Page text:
With the price of living rocketing over the past few months, and late 2022 and early 2023 looking likely to see hikes around 70%+, there’s no wonder a growing movement of families are considering what is essential when spending money. Part of this process has included many families asking how to cancel direct debit payments for energy bills and what will happen if they join the #dontpayuk movement. Many of the large energy, gas, and fuel suppliers aren’t helping much either with companies posting huge profits but failing to pass these on. Recent news stories have featured how BP have no immediate intentions of passing on fuel savings to customers at the pump, despite posting huge profits. In fact, the UK’s biggest energy firms racked up over 1 billion in pre-tax profits prior to the recent cost of living crisis.
Add in a mixture of inflation and scarcity of food resources caused, in part, by the troubles in Eastern Europe, a dollop of poor pay policies and below inflation increases for many public sector jobs, and a smattering of the US ‘technically’ falling into a recession and it looks like many have the recipe for financial disaster.
But why are families struggling to keep on top of their finances and can you cancel your direct debit if you can’t afford energy bills?
How are families coping with the increased prices of energy, food and fuel?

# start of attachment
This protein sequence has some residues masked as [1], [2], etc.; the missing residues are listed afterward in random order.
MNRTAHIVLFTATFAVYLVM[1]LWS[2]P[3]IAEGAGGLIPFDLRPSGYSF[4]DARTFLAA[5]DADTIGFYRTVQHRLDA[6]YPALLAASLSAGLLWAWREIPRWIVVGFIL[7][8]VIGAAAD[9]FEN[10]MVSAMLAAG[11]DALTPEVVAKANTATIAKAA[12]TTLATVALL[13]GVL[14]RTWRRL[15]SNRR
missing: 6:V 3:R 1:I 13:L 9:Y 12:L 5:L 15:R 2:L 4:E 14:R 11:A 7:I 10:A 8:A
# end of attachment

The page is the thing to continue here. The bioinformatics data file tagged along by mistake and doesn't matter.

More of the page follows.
All families are different. Some have small homes, some large. Some are energy efficient, some not. Taking into account the other variations like salary, loans, family size and whether you’re off pensionable age and you’ll start to get an idea of how difficult it is to predict how the rest of 2022 and 2023 is going to go financially for many.
If you take into account the expected 70% energy cap rise expected this October, many families will be seeing an annual energy bill in excess of £3300+ as typical! This will leave many pensioners who live alone spending almost half of their state pension on energy, before even considering food, telecoms, transport, insurance and other essentials.
Larger families, even with benefit support payments and the proposed £400 energy grant being rolled out by the government via the energy suppliers, will struggle to keep up also. This puts many in the horrible situation of having to prioritise what needs to be cut in order to keep food on the table and wondering if they can cancel their energy direct debit.
Can I cancel my energy direct debit if I cannot afford the cost?
Before any rash decision, if you’re struggling to the extent that you’re considering listening to the recent online campaign to promote a payment strike on October 1st 2022, please consider reaching out to one of the many support services out there like StepChange or Citizen’s Advice.
Consider talking with your energy provider directly first about existing customer deals